The expansion was welcome by the current workforce at Bendigo Hertiage Attractions as well as past volunteers who ensured the trams didn't leave the city in the 1970s.
"The workforce found out yesterday and it's a great recognition of their skills and dedication," Mr Abbott said.
"Most of the (1972 rebels) didn't know until today. It was shock and (the expansion) has been 30 or 40 years in the making.
"I found files from 30 years ago of a great dream of expanding the workshop and making a bigger footprint. To announce it is a recognition of their passion."
Project launch a tribute to past chairman
Mr Abbott paid tribute to Wayne Gregson who helped initiate discussions about the plan to expand the Bendigo Tramways workshops.
Mr Gregson died recently after a five-month battle with cancer. He was 64.
As a former acting CEO and board chairman of Bendigo Hertiage Attractions, Mr Gregson is recognised as the driving force behind the continued success of the organisation.
"It's shame he's not here to see this but it was good to have his wife and daughter here today," Mr Abbott said.
"We had lots of glasses wine to work out how to get this project off the ground.
"(Wayne) was a great networker and was able to get us to meet the people who make the decisions to get this going."
Rebels with a cause ensure trams remain part of Bendigo
IN 1972 when a truck rolled up to the tramways workshop, Dennis O'Hoy went to see what was going on.
"The premier of day, Henry Bolte, had decided trams were obsolete and promised one to Adelaide," he said.
"While I was doing restoration, I found the truck out there. I asked the driver what it was for, he said taking a tram to Adelaide. So I called my mates on the tram committee and we made sure the tram didn't leave Bendigo."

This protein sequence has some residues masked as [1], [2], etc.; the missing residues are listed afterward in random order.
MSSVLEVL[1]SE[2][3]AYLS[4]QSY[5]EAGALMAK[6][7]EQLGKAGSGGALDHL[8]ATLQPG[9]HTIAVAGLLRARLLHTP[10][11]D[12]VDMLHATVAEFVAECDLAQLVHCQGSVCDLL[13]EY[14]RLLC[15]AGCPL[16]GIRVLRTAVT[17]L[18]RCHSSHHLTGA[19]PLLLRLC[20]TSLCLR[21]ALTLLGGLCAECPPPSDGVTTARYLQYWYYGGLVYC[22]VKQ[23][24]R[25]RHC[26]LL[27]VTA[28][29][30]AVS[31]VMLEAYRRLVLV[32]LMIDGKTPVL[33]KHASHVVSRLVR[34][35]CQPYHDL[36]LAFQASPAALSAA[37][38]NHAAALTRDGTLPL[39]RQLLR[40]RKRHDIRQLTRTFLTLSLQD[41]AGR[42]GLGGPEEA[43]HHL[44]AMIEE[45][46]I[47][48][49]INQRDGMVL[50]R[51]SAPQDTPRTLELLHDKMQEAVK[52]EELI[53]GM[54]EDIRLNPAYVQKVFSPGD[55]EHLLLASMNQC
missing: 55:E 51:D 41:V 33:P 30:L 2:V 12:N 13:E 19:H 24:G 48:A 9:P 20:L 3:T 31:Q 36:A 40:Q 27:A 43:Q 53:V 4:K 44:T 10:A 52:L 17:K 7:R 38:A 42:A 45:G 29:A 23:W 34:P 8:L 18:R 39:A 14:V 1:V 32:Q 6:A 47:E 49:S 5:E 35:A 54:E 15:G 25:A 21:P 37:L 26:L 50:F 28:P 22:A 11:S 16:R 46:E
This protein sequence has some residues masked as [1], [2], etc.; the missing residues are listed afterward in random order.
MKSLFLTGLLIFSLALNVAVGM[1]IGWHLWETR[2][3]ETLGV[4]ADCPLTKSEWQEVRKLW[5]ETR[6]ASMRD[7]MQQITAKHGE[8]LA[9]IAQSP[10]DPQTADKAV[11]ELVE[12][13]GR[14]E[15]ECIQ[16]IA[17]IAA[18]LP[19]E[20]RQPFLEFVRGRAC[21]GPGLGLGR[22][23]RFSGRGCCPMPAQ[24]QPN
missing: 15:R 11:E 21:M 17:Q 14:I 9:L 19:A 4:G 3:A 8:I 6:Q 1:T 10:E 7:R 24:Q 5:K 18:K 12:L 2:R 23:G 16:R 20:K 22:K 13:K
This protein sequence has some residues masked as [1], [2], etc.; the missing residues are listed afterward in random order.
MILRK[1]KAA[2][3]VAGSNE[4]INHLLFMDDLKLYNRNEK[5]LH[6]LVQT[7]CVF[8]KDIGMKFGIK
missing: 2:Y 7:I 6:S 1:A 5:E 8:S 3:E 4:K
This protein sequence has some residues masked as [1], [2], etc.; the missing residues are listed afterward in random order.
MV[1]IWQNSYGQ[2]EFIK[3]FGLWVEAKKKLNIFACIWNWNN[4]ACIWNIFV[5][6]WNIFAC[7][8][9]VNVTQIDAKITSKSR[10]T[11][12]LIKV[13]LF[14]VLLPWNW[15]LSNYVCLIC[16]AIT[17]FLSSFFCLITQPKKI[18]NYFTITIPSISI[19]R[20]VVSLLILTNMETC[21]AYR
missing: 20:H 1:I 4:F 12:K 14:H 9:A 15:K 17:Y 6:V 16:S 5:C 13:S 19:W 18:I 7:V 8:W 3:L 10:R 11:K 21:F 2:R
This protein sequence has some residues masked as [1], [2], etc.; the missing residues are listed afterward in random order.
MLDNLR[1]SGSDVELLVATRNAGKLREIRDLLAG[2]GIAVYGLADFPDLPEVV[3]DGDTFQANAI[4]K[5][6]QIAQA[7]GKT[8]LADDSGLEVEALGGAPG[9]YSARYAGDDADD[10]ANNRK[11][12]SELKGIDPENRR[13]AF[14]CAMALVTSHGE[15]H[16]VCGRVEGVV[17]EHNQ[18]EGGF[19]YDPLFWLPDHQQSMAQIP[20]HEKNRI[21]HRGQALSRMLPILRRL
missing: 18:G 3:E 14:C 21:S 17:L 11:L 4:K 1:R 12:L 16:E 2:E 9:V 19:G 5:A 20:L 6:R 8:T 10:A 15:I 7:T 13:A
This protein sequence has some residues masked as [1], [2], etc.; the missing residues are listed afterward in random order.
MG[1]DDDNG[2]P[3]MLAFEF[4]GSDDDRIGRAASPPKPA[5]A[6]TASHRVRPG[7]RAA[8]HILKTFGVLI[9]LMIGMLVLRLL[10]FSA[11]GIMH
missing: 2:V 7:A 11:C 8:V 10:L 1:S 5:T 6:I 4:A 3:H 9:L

Under the cover of night, the volunteers-turned-rebels made sure the Birney tram couldn't be shifted.
"It had been left out in depot yard, so we went in at night and pushed tram into the shed itself. It was a super-human effort, the adrenaline was pumping and we managed to roll it in," Mr O'Hoy said.
"John Kelly, who was a welder, welded pipes across the track. I took carbon brushes out of the tram so it couldn't drive and we welded the shed doors together.
"It was a desperate time, but as we saw today, if we hadn't won, the trams wouldn't be what they are now."
The actions of the "1972 rebels" helped ensure trams remained in Bendigo for decades to come.
"It was fantastic for us. People thought the trams were okay but when they realised we could lose all of our 23 trams, that's when people of Bendigo said 'hey, we can't lose our trams'.
"From then on it's been success after success. We kept those 23 trams and increased our fleet."
The announcement of the $11 million expansion meant a lot to Mr O'Hoy.
"Back in 2000 I was president of the Bendigo Trust and drew documentation up for what this business (needed) to survive and exist. We needed to extend," he said.
"It only took 19 years to eventuate, but I'm tickled pink.
"It's a great success story from a few volunteers working on Saturdays and Sundays to the full-time staff (here now) doing excellent work."
Mr Abbott said he couldn't put his finger on a reason why Bendigo had such a passion for its trams.
"The tram networks closed in Geelong and Ballarat with not much resistance but for some reason Bendigo arked up. They don't like people touching their trams," he said.
"The last tram from Eaglehawk had 20,000 people turn out (to see it) but there were only around 40,000 in Bendigo at that stage.
"The other day the cafe tram in town had its windows broken and the response we got from social media and the passion people have for the city's trams is amazing.
"We want to foster that and ensure we're here for the next 100 years."